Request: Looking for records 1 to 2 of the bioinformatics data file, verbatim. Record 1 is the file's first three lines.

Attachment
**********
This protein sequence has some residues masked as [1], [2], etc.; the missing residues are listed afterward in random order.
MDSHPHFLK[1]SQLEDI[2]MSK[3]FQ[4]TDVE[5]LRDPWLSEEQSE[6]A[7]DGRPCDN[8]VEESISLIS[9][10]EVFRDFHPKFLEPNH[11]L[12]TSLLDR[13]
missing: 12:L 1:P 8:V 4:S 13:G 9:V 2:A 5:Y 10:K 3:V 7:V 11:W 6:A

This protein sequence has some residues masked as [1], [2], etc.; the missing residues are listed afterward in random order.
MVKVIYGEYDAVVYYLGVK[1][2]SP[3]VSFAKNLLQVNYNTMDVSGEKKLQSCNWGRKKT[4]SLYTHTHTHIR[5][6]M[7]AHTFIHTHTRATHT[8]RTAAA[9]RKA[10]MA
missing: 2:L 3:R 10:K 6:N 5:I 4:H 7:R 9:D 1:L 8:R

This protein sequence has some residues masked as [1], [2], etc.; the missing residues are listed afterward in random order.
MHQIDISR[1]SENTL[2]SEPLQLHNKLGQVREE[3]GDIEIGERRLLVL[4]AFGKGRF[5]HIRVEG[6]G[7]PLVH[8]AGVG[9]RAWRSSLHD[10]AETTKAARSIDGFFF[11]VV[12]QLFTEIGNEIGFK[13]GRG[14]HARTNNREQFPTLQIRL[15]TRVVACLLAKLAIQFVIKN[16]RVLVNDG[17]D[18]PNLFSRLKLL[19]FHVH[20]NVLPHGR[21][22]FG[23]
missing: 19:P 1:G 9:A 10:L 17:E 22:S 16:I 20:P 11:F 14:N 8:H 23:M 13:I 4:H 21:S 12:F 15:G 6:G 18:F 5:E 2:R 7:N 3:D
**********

This protein sequence has some residues masked as [1], [2], etc.; the missing residues are listed afterward in random order.
MDSHPHFLK[1]SQLEDI[2]MSK[3]FQ[4]TDVE[5]LRDPWLSEEQSE[6]A[7]DGRPCDN[8]VEESISLIS[9][10]EVFRDFHPKFLEPNH[11]L[12]TSLLDR[13]
missing: 12:L 1:P 8:V 4:S 13:G 9:V 2:A 5:Y 10:K 3:V 7:V 11:W 6:A

This protein sequence has some residues masked as [1], [2], etc.; the missing residues are listed afterward in random order.
MVKVIYGEYDAVVYYLGVK[1][2]SP[3]VSFAKNLLQVNYNTMDVSGEKKLQSCNWGRKKT[4]SLYTHTHTHIR[5][6]M[7]AHTFIHTHTRATHT[8]RTAAA[9]RKA[10]MA
missing: 2:L 3:R 10:K 6:N 5:I 4:H 7:R 9:D 1:L 8:R